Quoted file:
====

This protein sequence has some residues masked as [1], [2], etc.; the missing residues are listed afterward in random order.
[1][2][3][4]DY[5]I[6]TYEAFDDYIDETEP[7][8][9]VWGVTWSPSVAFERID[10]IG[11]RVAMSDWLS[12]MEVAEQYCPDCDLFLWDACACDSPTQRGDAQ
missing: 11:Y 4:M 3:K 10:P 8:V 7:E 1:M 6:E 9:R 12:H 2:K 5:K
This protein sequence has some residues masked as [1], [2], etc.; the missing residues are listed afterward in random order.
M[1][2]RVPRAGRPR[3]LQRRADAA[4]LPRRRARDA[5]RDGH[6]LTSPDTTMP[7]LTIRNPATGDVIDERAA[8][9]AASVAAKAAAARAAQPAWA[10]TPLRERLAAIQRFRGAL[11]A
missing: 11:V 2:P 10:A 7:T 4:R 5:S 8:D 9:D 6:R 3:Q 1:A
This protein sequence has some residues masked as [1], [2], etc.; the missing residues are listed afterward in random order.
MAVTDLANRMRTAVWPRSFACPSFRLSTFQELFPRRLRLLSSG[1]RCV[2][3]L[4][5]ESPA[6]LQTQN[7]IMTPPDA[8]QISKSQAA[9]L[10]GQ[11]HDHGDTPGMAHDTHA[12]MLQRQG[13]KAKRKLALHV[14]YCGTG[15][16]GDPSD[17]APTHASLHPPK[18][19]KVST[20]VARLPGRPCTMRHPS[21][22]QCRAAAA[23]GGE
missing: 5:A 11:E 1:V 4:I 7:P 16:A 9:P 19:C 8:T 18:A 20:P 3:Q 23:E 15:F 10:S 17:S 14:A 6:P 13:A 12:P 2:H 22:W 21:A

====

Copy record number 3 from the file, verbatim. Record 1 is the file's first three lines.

This protein sequence has some residues masked as [1], [2], etc.; the missing residues are listed afterward in random order.
MAVTDLANRMRTAVWPRSFACPSFRLSTFQELFPRRLRLLSSG[1]RCV[2][3]L[4][5]ESPA[6]LQTQN[7]IMTPPDA[8]QISKSQAA[9]L[10]GQ[11]HDHGDTPGMAHDTHA[12]MLQRQG[13]KAKRKLALHV[14]YCGTG[15][16]GDPSD[17]APTHASLHPPK[18][19]KVST[20]VARLPGRPCTMRHPS[21][22]QCRAAAA[23]GGE
missing: 5:A 11:E 1:V 4:I 7:P 16:A 9:P 19:C 8:T 18:A 20:P 3:Q 23:E 15:F 10:S 17:S 14:A 6:P 13:A 12:P 2:H 22:W 21:A